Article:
Innate lymphoid cell characterization in the rat and their correlation to gut commensal microbes

Eur J Immunol. 2022 May;52(5):717-729. doi: 10.1002/eji.202149639. Epub 2022 Feb 13.


Innate lymphoid cells (ILCs) are important for tissue immune homeostasis, and are thoroughly characterized in mice and humans. Here, we have performed in-depth characterization of rat ILCs. Rat ILCs were identified based on differential expression of transcription factors and lack of lineage markers. ILC3s represented the major ILC population of the small intestine, while ILC2s were infrequent but most prominent in liver and adipose tissue. Two major subsets of group 1 ILCs were defined. Lineage- T-bet+ Eomes+ cells were identified as conventional NK cells, while lineage- T-bet+ Eomes- cells were identified as the probable rat counterpart of ILC1s based on their selective expression of the ILC marker CD200R. Rat ILC1s were particularly abundant in liver and intestinal tissues, and were functionally similar to NK cells. Single-cell transcriptomics of spleen and liver cells confirmed the main division of NK cells and ILC1-like cells, and demonstrated Granzyme A as an additional ILC1 marker. We further report differential distributions of NK cells and ILCs along the small and large intestines, and the association of certain bacterial taxa to frequencies of ILCs. In conclusion, we provide a framework for future studies of ILCs in diverse rat experimental models, and novel data on the potential interplay between commensals and intestinal ILCs.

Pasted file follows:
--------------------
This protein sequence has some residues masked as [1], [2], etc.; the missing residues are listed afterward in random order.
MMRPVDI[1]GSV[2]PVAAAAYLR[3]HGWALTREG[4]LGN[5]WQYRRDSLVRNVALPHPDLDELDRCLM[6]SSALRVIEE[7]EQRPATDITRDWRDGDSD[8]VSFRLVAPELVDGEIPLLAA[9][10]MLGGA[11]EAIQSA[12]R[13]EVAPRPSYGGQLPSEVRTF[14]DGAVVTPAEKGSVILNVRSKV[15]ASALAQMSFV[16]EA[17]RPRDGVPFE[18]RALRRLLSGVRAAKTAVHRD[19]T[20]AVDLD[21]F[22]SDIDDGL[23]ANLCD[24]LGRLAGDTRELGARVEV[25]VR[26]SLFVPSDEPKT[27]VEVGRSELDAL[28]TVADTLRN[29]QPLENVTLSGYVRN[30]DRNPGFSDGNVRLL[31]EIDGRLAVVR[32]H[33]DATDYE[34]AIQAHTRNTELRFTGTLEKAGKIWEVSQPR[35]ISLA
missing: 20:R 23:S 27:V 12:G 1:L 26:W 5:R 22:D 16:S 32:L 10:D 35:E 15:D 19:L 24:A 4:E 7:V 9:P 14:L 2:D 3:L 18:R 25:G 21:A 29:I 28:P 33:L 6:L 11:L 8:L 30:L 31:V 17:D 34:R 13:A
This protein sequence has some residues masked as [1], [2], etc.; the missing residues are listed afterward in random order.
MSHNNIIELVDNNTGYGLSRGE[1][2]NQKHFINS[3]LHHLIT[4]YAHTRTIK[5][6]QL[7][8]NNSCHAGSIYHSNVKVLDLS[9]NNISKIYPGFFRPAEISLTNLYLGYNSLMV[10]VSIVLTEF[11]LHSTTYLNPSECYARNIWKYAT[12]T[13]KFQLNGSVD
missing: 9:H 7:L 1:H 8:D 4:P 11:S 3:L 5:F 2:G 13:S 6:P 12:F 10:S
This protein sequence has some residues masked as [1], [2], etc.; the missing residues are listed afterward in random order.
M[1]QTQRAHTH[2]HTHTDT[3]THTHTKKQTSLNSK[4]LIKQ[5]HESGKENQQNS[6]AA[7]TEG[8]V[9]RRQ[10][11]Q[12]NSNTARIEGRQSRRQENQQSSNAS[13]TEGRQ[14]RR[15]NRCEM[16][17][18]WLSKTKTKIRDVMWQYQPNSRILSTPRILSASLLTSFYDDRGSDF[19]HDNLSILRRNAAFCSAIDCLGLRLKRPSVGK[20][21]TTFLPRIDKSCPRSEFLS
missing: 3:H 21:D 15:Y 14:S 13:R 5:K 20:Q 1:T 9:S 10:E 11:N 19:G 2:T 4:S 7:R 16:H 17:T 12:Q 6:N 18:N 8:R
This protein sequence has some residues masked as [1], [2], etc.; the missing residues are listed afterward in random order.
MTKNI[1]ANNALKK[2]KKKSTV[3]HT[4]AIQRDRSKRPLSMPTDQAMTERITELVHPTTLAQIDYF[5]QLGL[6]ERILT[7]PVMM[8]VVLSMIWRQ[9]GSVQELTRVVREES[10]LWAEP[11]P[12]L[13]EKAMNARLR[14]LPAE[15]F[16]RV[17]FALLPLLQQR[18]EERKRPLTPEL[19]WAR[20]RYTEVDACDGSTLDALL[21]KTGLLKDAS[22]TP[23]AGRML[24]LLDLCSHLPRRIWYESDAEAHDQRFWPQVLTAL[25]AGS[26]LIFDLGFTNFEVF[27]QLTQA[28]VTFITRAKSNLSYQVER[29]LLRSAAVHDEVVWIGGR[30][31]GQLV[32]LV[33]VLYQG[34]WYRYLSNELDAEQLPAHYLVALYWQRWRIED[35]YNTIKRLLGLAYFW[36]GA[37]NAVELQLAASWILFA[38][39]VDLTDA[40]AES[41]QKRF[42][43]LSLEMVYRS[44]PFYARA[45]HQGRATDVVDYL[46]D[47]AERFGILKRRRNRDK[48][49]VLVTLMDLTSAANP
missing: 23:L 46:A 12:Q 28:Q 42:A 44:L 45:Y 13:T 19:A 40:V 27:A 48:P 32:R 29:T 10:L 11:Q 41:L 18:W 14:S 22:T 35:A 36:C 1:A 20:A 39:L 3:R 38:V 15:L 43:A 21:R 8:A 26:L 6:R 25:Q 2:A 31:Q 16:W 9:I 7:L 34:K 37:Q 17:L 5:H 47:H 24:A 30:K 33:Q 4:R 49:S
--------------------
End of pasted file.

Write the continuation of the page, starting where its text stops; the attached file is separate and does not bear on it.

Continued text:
Keywords: ILC; NK cells; microbiome; rat.

Publication types

  • Research Support, Non-U.S. Gov't

MeSH terms

  • Animals
  • Biomarkers
  • Immunity, Innate*
  • Killer Cells, Natural
  • Lymphocytes*
  • Mice
  • Rats
  • Transcription Factors
  • Transcriptome


  • Biomarkers
  • Transcription Factors

Associated data

  • figshare/10.6084/m9.figshare.18913091
  • figshare/10.6084/m9.figshare.17429489